Hokkaido Nippon Ham Fighters ace Shohei Otani has attracted a crowd of scouts to Arizona this past week with his pitching, but his batting has left them speechless.
The 21-year old, who hits left-handed, has been drawing rave reviews in batting practice and games since the Fighters arrived in Peoria, Arizona, late last month, for the first phase of their spring training.
Matt Winters, a Fighters international scout and former star slugger for the club, has been keeping tabs on the youngster’s fourth spring camp. The difference this year is that he has a lot of company in the stands as big league clubs have shown up in force to see Otani up close.
“He’s looked much better than he did a year ago. His approach looks better,” Winters told Kyodo News by phone on Friday. “He took two extra BPs that were something else. (Scouts’) jaws were dropping.
“There were about 50 people, scouts and general managers, here the other day for his game and after his second at-bat, when he was done, they began leaving in packs of five. By the end of the game there were about three left. It’s no secret why they’re here.”
Unlike a lot of young Japanese players who practice Ichiro Suzuki-like leg swings and gyrations, Otani is relatively still in the batter’s box.
“Bob Mariano, the Triple-A manager for the (San Francisco) Giants, said Otani has a toe tap that reminds him of (Giants’ second baseman) Joe Panik,” Winters said. “But Otani’s real quiet, really easy.
“The Giants guys were saying they’ve got to get Otani and (slugging Giants southpaw) Madison Bumgarner together.”
Otani put on some extra muscle while working out with Texas Rangers ace Yu Darvish over the winter, but quickly dissolved any concerns about whether he bulked up too much.
“You hope he (Otani) didn’t get too heavy and then he goes out on the mound and is easily throwing 96, 97 (miles per hour, roughly 156 kph), and you go, ‘Nope, it looks like he’s OK,’ ” Winters said.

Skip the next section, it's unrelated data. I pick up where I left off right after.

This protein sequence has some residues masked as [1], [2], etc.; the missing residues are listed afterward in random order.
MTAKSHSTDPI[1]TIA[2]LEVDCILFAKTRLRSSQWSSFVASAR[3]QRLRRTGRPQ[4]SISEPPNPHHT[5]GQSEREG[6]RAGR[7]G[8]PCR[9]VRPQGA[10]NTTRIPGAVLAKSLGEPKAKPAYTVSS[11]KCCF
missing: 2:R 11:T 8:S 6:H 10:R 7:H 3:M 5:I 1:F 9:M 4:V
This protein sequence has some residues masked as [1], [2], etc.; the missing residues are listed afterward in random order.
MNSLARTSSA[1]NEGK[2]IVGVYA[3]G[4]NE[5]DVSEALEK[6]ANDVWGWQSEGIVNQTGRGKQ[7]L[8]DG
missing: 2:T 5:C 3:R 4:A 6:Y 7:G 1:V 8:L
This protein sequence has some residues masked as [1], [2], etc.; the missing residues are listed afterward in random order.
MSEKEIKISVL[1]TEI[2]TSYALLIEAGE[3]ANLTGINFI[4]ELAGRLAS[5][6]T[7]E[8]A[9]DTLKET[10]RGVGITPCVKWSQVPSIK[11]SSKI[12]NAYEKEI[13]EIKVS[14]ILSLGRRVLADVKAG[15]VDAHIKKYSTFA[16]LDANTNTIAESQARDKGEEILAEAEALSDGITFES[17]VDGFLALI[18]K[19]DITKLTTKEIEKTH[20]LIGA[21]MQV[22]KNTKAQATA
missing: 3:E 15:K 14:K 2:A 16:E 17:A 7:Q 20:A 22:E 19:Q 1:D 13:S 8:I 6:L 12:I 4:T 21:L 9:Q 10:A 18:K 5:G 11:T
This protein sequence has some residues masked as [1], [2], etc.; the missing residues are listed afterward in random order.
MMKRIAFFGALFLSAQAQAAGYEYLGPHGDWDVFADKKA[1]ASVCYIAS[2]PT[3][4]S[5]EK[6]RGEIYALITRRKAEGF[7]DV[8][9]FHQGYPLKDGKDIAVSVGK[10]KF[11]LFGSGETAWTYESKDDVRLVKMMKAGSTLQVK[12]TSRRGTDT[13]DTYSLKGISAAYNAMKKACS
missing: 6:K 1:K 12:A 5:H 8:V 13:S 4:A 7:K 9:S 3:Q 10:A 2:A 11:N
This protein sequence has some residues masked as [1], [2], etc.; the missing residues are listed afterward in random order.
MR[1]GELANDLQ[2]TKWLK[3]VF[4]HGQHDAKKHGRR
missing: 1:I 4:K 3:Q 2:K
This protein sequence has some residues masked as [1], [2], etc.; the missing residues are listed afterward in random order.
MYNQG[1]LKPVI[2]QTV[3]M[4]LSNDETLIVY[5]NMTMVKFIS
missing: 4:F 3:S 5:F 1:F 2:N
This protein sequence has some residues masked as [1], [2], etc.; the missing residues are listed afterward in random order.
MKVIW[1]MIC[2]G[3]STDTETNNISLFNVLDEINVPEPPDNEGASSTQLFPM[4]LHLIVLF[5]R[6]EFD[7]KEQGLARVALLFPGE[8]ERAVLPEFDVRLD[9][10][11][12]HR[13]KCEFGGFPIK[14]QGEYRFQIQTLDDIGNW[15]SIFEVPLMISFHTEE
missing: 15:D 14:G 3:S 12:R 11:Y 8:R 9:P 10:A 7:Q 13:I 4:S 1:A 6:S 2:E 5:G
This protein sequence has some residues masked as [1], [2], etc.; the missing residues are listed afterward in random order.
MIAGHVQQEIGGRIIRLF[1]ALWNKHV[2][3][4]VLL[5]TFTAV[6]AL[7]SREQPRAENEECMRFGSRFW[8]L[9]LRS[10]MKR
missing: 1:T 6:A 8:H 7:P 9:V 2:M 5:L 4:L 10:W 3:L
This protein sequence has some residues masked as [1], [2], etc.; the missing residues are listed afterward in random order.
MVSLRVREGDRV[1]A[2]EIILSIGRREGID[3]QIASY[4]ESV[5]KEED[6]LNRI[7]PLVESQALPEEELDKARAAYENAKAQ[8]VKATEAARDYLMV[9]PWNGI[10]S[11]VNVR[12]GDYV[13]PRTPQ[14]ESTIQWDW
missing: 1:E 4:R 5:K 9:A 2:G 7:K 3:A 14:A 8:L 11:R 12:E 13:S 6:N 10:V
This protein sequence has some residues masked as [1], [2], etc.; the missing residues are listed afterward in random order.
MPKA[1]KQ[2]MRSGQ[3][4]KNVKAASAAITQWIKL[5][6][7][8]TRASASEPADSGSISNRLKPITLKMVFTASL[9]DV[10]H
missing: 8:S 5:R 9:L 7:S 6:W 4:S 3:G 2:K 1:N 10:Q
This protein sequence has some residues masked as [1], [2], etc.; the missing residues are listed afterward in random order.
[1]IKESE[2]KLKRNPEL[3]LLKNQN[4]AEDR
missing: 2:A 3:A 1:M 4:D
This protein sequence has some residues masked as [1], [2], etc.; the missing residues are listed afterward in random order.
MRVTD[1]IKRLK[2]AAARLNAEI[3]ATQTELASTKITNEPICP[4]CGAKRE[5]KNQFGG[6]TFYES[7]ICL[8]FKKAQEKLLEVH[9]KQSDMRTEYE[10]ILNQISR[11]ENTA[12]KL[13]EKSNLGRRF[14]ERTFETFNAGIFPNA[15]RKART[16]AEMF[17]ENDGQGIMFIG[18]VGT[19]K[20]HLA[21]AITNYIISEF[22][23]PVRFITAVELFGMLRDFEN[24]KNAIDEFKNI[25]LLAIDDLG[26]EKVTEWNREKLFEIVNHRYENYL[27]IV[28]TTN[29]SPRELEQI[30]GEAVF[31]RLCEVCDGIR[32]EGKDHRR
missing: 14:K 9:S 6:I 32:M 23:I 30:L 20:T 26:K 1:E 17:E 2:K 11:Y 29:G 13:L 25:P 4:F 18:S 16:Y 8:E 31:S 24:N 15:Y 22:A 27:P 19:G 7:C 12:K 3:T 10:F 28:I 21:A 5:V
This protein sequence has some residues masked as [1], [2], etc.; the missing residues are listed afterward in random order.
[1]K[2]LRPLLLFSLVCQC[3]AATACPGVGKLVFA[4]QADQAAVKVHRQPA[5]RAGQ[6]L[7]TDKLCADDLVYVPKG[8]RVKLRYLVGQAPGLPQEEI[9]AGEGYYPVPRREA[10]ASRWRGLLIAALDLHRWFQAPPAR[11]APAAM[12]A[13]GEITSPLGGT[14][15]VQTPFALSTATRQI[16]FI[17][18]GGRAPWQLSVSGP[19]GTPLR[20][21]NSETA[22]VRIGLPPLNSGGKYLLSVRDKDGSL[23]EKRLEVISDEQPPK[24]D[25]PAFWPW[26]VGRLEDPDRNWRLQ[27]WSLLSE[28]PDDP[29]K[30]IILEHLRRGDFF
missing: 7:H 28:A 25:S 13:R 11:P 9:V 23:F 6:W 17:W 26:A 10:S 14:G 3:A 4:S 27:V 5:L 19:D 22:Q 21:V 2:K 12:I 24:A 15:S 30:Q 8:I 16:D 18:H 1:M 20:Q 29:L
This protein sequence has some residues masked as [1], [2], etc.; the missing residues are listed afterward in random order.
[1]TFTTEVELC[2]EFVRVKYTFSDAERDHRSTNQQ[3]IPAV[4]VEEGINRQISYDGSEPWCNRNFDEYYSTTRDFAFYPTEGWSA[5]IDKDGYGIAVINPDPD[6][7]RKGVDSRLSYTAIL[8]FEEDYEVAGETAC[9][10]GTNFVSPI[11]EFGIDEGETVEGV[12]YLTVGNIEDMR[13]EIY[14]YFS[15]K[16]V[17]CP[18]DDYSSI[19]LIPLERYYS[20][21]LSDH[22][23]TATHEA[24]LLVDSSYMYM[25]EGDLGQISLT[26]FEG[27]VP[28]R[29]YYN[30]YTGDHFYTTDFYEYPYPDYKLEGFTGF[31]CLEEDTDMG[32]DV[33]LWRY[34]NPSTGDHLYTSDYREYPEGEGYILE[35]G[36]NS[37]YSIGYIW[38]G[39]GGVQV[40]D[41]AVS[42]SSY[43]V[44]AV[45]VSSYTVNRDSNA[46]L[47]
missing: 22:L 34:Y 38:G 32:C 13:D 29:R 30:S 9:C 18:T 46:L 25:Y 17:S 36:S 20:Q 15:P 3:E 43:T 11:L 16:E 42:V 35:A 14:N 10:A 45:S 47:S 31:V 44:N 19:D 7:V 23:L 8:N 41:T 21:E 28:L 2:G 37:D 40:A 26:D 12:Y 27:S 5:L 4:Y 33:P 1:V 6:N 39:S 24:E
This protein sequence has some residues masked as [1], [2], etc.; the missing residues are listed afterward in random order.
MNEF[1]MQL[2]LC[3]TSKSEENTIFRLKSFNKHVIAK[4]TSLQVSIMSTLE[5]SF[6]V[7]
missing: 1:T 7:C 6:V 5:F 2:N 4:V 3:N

In his only game on the mound in front of MLB scouts this spring, the right-hander struck out four straight batters over two innings on Wednesday against the Korean Baseball Organization’s Lotte Giants.
On Saturday, Otani had his first hits of the spring, an infield single and a hard-hit, opposite-field double.
As a rookie in 2013, Otani became the 11th player in the history of Japanese professional baseball with 15 or more extra-base hits in a season at the age of 18, and he did it in just 189 at-bats. Seven of the other 10 went on to have Hall of Fame-caliber careers.
The following season, Otani went 11-4 with 179 strikeouts in 155-⅓ innings, while batting .274 with 10 homers, 17 doubles and a triple in 212 at-bats. While Otani had his best season on the mound in 2015, he batted less often and his results suffered at the plate.
While Winters loves Otani’s batting potential, he realizes it’s hard to overlook the allure of Otani’s heat and promise on the mound.
“He has the potential to be one of the top five pitchers in the world at his age,” said Winters, who hit 160 home runs in his five seasons in Japan. “I am an anti-pitcher guy, but being how he can throw 100 miles an hour (161 kph), how can you not have him in the rotation?”